Some Low-Wage Workers Are Staying Ahead of Inflation

Off the Charts: The Visual Says It All

Kitchen staff preparing food
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Thomas Barwick / Getty Images

Higher costs for goods and services have eroded the pay raises many workers got during the pandemic, but here’s some good news: People in some of America’s lowest-paying jobs are actually staying ahead of inflation because of their bigger paychecks.   

No industry has seen a bigger percentage jump in hourly pay than leisure and hospitality, where workers are paid less on average than those in nearly any other type of job. The average hourly wage for hotel and restaurant workers and others in the sector jumped to $17.56 this March from $15.28 in March 2021, a 14.9% increase.

And those workers are still somewhat ahead of where they were before the pandemic, even though inflation, running at 8.5% in March, has completely wiped out the average wage gain when measured across all industries. As the chart below shows, inflation-adjusted pay in the leisure and hospitality industry was 4.91% higher than in February 2020, just before the pandemic hit.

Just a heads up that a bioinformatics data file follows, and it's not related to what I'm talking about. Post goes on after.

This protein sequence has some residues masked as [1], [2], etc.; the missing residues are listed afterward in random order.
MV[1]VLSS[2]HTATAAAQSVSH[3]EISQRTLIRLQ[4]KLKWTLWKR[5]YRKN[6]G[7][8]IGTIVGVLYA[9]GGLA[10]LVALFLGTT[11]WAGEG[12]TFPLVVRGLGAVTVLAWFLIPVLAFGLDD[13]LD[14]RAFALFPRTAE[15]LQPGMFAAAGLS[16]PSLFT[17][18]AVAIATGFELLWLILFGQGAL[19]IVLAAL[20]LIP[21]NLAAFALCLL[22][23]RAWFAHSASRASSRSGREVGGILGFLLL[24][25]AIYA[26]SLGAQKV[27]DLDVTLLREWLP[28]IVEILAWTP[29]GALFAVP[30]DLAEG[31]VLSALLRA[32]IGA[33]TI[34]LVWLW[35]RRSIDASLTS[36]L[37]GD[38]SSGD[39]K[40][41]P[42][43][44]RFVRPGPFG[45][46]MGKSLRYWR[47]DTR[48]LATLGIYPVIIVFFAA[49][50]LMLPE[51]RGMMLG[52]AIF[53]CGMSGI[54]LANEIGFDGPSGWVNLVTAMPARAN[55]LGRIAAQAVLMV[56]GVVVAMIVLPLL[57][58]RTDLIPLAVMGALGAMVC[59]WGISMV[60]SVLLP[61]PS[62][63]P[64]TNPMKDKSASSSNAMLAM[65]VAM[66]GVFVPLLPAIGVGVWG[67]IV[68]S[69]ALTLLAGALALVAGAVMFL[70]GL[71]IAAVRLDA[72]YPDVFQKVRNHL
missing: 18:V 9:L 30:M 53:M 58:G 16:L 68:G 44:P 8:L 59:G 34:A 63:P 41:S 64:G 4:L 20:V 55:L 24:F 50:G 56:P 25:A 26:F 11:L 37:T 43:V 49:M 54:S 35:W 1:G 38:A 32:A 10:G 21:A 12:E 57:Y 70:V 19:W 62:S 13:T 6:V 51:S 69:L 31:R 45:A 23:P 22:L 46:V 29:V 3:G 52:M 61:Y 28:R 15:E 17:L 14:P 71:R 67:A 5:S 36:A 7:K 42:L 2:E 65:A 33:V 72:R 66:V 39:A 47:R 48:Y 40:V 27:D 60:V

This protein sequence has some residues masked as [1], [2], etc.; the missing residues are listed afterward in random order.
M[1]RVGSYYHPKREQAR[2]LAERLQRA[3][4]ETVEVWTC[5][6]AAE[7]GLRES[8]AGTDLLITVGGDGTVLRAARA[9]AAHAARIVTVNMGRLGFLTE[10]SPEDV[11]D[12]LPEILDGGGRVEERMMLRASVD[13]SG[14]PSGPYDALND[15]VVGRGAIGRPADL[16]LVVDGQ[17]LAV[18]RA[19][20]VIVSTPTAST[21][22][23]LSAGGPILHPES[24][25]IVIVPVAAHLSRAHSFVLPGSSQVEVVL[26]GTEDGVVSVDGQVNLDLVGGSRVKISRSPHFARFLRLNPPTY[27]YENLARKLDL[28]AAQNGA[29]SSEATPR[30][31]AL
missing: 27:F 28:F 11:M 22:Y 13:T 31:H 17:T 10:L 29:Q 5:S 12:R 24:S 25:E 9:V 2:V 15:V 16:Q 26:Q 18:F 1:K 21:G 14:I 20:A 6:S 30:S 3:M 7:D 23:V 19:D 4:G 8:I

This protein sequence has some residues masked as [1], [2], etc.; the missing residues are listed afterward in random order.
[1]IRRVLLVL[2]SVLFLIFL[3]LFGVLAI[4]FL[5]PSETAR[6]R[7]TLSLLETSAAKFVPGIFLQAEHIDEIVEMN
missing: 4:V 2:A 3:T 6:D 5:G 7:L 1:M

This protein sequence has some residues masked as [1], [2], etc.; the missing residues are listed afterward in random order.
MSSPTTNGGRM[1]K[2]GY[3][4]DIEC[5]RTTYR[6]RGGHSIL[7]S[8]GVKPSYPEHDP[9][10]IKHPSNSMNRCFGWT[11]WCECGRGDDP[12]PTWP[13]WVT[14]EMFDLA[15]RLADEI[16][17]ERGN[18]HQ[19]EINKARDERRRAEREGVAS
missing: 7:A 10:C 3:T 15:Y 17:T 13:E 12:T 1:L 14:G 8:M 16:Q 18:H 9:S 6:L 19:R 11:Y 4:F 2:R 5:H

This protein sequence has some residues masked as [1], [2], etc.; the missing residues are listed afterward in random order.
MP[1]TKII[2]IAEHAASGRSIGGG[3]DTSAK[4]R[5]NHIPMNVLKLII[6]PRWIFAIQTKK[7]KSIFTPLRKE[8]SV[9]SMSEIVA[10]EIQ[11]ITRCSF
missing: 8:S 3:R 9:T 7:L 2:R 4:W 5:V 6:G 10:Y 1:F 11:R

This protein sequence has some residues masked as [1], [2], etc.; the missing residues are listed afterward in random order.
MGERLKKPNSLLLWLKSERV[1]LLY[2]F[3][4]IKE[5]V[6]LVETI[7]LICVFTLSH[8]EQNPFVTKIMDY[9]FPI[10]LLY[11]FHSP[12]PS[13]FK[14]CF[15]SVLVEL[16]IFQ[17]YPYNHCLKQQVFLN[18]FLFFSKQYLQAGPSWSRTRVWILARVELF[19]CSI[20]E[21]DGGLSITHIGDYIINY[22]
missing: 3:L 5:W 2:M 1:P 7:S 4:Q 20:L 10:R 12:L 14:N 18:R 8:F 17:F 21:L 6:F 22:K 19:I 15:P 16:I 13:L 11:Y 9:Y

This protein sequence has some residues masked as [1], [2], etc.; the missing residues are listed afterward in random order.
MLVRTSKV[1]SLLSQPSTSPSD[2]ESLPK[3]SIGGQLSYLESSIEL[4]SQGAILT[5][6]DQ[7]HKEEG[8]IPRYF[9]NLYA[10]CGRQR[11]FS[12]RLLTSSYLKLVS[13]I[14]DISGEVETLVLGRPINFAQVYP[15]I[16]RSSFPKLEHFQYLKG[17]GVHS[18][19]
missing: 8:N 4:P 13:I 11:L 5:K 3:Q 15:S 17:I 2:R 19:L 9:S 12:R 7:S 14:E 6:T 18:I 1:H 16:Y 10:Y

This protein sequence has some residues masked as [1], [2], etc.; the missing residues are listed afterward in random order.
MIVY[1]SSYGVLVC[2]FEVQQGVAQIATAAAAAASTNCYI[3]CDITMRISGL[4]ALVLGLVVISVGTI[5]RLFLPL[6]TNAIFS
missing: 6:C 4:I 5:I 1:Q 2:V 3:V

The leisure and hospitality industry accounts for about 12% of private sector, nonfarm jobs. The average hourly wage for these jobs is 35% less than the national average of $27.06 for all private jobs. By comparison, workers in retail make $19.41 per hour on average. 

“If you look at the service sector workers, who we typically would be most concerned about in a rising inflation environment, their wages have risen the fastest across the economy,” said Michael D. Farren, a research fellow at George Mason University’s Mercatus Center. “Higher-educated and white-collar workers—as opposed to those working in the service sector—their wages are not keeping up with inflation as much. For once, the burden is falling on higher-income workers, rather than on lower-income workers.” 

A March report from the Congressional Joint Economic Committee found that workers in the leisure and hospitality industry, which includes employees at performing arts venues, amusement parks, casinos, and tourist attractions in addition to restaurants and hotels, are disproportionately young and without high school or college degrees.

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